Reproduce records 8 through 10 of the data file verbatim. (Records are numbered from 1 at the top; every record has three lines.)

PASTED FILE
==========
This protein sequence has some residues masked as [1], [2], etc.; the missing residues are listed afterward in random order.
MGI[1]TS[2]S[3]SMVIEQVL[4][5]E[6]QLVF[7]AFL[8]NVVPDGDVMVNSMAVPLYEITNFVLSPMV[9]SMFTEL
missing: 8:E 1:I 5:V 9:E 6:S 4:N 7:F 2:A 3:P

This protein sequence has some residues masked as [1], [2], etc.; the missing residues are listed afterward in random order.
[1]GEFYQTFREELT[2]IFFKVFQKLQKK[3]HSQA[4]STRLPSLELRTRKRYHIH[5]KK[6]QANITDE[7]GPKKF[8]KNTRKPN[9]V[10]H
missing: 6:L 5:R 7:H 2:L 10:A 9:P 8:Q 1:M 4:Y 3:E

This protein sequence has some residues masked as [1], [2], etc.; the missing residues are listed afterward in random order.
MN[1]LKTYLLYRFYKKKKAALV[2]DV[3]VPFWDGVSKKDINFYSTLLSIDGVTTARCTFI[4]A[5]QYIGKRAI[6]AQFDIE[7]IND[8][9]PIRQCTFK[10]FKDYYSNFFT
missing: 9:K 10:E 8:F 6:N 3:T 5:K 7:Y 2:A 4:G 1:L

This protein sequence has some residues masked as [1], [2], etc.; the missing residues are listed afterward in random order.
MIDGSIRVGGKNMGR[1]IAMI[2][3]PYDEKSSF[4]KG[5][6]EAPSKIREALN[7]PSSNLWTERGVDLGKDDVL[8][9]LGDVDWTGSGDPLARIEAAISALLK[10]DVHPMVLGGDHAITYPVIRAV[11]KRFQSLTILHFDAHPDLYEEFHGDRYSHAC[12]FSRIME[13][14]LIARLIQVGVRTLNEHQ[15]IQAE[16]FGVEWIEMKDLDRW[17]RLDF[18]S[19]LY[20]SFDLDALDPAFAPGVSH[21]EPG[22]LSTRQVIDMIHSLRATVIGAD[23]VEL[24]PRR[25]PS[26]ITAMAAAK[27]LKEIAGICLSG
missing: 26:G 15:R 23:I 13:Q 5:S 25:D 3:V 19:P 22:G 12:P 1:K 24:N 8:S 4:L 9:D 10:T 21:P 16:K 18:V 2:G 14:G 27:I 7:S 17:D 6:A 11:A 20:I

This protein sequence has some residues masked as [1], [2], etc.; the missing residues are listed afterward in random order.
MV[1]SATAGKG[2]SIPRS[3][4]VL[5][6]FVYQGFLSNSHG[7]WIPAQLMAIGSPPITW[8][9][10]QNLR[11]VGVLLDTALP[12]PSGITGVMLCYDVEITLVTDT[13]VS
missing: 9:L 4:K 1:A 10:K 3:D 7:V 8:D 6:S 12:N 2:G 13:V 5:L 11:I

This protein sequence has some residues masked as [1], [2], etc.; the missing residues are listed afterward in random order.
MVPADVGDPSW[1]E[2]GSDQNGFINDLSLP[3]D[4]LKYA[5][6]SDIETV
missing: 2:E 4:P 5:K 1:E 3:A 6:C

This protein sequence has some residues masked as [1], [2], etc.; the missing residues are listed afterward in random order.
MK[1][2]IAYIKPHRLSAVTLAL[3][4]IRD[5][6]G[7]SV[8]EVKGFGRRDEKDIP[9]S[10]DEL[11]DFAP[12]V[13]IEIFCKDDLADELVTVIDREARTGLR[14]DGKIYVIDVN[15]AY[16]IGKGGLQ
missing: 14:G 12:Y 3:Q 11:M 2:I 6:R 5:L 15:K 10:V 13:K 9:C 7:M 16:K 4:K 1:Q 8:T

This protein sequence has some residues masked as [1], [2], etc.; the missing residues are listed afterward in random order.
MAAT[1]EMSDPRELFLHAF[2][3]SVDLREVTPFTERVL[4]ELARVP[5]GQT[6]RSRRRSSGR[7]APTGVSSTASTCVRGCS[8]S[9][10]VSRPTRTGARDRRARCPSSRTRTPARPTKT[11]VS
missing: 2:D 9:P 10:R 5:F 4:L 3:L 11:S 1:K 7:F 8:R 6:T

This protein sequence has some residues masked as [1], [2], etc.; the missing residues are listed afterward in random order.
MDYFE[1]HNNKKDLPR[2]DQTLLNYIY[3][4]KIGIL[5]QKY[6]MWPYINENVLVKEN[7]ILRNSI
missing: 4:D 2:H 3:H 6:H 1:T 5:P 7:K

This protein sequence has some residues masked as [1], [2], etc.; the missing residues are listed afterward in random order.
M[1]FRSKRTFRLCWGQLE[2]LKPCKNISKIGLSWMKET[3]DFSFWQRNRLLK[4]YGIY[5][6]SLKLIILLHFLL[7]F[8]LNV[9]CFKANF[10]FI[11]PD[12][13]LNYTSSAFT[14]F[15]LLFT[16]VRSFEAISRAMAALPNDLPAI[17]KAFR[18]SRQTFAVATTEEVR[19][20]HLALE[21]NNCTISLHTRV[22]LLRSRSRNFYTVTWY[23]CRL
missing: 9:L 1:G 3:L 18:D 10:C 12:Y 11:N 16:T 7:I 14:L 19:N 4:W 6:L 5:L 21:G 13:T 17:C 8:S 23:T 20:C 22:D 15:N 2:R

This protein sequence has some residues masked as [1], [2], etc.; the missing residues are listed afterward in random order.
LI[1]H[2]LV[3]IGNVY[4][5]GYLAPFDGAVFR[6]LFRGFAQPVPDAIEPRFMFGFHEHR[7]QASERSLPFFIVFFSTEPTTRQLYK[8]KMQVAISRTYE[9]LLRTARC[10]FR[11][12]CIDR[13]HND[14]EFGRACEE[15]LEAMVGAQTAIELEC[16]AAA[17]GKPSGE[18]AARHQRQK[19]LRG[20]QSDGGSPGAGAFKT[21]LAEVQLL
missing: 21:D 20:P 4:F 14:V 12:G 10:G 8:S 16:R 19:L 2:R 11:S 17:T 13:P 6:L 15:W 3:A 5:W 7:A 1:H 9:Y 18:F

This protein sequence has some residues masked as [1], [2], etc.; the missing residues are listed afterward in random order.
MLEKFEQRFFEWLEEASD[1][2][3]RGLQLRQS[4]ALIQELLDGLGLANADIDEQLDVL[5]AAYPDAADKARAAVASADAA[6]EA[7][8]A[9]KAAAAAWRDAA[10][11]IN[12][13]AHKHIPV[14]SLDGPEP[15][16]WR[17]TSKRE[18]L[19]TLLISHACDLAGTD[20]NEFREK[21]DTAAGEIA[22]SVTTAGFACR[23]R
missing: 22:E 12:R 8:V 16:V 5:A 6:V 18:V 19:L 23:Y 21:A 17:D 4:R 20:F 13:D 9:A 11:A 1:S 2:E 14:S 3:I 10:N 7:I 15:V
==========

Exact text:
This protein sequence has some residues masked as [1], [2], etc.; the missing residues are listed afterward in random order.
MAAT[1]EMSDPRELFLHAF[2][3]SVDLREVTPFTERVL[4]ELARVP[5]GQT[6]RSRRRSSGR[7]APTGVSSTASTCVRGCS[8]S[9][10]VSRPTRTGARDRRARCPSSRTRTPARPTKT[11]VS
missing: 2:D 9:P 10:R 5:F 4:L 3:L 11:S 1:K 7:F 8:R 6:T

This protein sequence has some residues masked as [1], [2], etc.; the missing residues are listed afterward in random order.
MDYFE[1]HNNKKDLPR[2]DQTLLNYIY[3][4]KIGIL[5]QKY[6]MWPYINENVLVKEN[7]ILRNSI
missing: 4:D 2:H 3:H 6:H 1:T 5:P 7:K

This protein sequence has some residues masked as [1], [2], etc.; the missing residues are listed afterward in random order.
M[1]FRSKRTFRLCWGQLE[2]LKPCKNISKIGLSWMKET[3]DFSFWQRNRLLK[4]YGIY[5][6]SLKLIILLHFLL[7]F[8]LNV[9]CFKANF[10]FI[11]PD[12][13]LNYTSSAFT[14]F[15]LLFT[16]VRSFEAISRAMAALPNDLPAI[17]KAFR[18]SRQTFAVATTEEVR[19][20]HLALE[21]NNCTISLHTRV[22]LLRSRSRNFYTVTWY[23]CRL
missing: 9:L 1:G 3:L 18:D 10:C 12:Y 11:N 16:T 7:I 14:L 19:N 4:W 6:L 5:L 21:G 13:T 17:C 8:S 23:T 20:C 22:D 15:N 2:R